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South Carolina Cuisine


wcmckinney
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There seems to be a good bit of material on this board about NC/VA/GA/FL, i.e. where the Southern population centers are.

I was wondering if any of you had thoughts on SC cooking:

1. Why is chicken pilau/Chicken prelou/Chicken bog called so many different things? Do any of you think there is a difference here? Is this a dish of SC derivation.

2. I have heard rumors that the turducken originally game out of SC in all its crazy glory. Are there any contrarians to this?

3. Is there really any difference in the Charleston dining scene and what you would find in cities of similar size elsewhere in the South? I guess the proliferation of shrimp and grit dishes (hell, it's in a Snoop Dogg tune now) has taken some of the oomph out of Charleston cuisine.

4. Does Upstate SC fit into the Appalachian cooking tradition or is it in a no man's land between the low country and App.?

5. Why don't there seem to be any recent posts on the Palmetto State? Does this speak to something else?

I'm headed over to a Durham Bulls game now, but I would at least be curious to hear some of y'alls thoughts about this stuff.

thanks for indulging me.

William McKinney aka "wcmckinney"
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wcmckinney, it appears you have several questions concerning SC cuisine, or, the lack thereof.

1. Chicken pilau is pronounced differently by many and chicken bog is a derivation of pilau. Are there any noticeable differences, sure, recipes for each differ from one plantation to the next. I'm not too sure if SC can lay claim to these dishes, it seems eastern parts of Ga, including Savannah, could possibly make the same claim. However, SC does take credit for it.

2. There is no doubt that SC natives love their turduckens, but I firmly believe this creation came from Cajun country. It wouldn't have the same illustrious glory if it didn't. Doesn't food just sound better when it comes from Louisiana, rather than SC?

3. Charleston is similar to Savannah and St. Augustine in feel and size, it has that same eerie New Orleans creepy pulse about it, as does Savannah. However, NO has an infamous and thriving dining scene in which Charleston does not. If you live in Charleston, you need to stick a mirror under the nose of the dining scene - JUST to make sure. Finer restaurants are sparse in Charleston, hell, they're sparse throughout the entire state of SC. Let me ask you this: is Hilton Head, SC a better dining town than Charleston?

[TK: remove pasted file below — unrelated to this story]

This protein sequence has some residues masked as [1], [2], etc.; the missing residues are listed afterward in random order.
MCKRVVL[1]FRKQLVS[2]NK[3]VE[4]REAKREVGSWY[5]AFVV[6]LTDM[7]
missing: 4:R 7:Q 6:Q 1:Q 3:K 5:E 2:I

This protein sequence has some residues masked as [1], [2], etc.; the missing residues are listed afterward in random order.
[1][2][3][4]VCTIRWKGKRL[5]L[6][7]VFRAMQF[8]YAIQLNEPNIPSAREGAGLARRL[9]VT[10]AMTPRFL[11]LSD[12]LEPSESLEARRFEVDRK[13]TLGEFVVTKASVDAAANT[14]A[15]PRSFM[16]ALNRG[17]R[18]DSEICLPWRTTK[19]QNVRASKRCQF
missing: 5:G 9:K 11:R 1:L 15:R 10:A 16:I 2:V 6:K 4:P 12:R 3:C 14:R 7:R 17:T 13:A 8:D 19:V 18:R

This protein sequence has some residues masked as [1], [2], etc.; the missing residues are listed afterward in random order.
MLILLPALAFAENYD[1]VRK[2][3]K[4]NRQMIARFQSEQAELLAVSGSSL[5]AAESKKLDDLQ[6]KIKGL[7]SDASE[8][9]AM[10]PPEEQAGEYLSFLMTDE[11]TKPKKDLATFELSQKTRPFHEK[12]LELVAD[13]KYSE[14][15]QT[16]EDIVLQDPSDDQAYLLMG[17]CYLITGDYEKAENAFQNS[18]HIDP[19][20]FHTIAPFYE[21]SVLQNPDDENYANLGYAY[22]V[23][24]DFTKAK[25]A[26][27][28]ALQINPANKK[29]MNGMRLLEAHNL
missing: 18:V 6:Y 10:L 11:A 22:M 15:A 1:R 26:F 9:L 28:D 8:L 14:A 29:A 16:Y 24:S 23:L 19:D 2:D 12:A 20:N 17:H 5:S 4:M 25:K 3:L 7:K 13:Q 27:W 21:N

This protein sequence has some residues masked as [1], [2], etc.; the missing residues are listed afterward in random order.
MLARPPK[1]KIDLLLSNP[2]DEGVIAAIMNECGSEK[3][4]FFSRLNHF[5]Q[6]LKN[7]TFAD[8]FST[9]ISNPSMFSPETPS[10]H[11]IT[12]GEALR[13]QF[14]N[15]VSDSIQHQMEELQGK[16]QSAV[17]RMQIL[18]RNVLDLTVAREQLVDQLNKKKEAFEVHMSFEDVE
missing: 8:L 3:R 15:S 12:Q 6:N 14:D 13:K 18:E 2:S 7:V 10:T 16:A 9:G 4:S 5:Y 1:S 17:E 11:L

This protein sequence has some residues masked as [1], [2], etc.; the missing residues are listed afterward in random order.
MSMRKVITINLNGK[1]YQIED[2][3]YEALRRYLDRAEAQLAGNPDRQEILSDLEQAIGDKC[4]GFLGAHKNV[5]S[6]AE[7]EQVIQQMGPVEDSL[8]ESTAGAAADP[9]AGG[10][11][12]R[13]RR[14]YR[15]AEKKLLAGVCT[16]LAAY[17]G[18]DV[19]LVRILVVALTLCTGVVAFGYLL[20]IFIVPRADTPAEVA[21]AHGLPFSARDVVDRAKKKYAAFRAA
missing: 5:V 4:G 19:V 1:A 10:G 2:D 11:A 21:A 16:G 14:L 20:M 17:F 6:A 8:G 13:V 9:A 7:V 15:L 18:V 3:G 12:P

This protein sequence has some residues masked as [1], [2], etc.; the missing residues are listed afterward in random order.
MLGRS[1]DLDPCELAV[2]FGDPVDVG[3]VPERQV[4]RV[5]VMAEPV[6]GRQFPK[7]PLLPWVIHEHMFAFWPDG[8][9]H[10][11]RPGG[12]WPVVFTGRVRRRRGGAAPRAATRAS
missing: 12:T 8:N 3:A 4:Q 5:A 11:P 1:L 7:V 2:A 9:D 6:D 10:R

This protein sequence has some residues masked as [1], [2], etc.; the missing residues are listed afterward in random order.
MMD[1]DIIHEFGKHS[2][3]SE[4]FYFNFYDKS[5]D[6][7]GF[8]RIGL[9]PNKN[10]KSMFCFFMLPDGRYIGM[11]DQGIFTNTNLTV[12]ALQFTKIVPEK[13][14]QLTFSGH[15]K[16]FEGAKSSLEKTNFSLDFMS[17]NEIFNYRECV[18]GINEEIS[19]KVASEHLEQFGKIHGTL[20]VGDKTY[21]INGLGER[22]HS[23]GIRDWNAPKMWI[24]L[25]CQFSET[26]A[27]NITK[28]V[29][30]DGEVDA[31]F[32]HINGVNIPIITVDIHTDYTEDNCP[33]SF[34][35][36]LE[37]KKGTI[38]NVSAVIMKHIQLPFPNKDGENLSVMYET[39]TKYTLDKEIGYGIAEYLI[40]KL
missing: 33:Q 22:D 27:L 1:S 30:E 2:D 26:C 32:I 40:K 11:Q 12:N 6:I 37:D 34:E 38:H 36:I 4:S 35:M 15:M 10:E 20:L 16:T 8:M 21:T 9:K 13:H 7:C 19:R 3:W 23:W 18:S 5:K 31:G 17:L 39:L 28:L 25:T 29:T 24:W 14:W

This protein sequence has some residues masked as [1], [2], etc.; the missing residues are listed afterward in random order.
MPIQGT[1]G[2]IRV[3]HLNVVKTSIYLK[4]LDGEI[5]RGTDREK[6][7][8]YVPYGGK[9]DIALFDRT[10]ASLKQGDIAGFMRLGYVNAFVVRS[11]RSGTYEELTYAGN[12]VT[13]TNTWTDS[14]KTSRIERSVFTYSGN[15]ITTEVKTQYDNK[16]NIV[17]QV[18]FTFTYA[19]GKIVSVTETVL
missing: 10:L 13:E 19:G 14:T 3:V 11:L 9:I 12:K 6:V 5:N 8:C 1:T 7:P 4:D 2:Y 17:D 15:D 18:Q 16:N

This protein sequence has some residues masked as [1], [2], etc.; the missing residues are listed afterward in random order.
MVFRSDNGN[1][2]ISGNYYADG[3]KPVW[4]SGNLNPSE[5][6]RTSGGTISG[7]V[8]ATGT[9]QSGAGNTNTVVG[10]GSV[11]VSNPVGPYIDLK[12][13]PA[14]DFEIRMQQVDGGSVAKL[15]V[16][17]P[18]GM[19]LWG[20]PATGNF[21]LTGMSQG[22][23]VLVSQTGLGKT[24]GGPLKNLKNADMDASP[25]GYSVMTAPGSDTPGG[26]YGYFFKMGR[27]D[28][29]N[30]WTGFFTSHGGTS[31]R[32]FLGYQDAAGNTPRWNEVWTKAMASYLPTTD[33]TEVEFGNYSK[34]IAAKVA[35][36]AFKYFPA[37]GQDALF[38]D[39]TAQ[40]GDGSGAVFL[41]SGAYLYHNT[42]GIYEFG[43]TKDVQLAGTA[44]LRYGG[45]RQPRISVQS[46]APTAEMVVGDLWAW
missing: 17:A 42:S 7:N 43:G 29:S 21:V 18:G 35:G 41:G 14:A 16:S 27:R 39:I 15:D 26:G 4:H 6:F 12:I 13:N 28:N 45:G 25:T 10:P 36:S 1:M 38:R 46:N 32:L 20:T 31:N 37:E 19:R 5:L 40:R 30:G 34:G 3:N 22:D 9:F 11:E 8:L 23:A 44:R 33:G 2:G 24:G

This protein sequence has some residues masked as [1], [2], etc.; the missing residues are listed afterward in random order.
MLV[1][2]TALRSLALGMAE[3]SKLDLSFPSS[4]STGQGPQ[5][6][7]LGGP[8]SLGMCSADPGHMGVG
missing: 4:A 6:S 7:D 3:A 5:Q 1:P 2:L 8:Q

4. Where does upstate SC fit? It's a wasteland - eat mustard-based barbecue sauced pork and imagine it might be worse elsewhere.

5. The reason there is not many posts regarding the Palemetto state dining scene is quite simple, the dining scene as a whole sucks! I'd rather, and am more likely, to find posts concerning high octane grade moonshine and the rebel flag crisis.

Have fun at the Bulls game!

Tom

Edited by Tom Maicon (log)
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Yep, turducken is a Louisiana thing. Specifically, it's a Paul Prurdhomme thing. Jeffrey Steingarten in It Must Have Been Something I Ate tracks the history and origin of the turducken and discovers that Prudhomme's claim to have invented the thing in the 1960s is true ("Birds of a Feather, pages 225-236).

Gotta take exception to this statement:

Where does upstate SC fit? It's a wasteland - eat mustard-based barbecue sauced pork and imagine it might be worse elsewhere.
Nope. Mustard-based barbecue is found only in Columbia and lower. Upstate barbecue is much more like NC barbecue with a mix of vinegar/red pepper sauces and ketchup based red sauces.

As for dining in the upstate, Greenville has some pretty damn good restaurants. Seven Oaks was fun for more formal dining, but I believe it's closed. Downtown, Ristorante Bergamo has good food. Trio is good. Barleys makes one of the best pizzas I've ever had, and Soby's used to be pretty good, though I've heard that the quality has declined.

Don't know much about Charleston. I don't like the place.

I'm having dinner at Louis Osteen's place in Pawleys in a couple of weeks. I'll let y'all know how it goes.

Chad

Chad Ward

An Edge in the Kitchen

William Morrow Cookbooks

www.chadwrites.com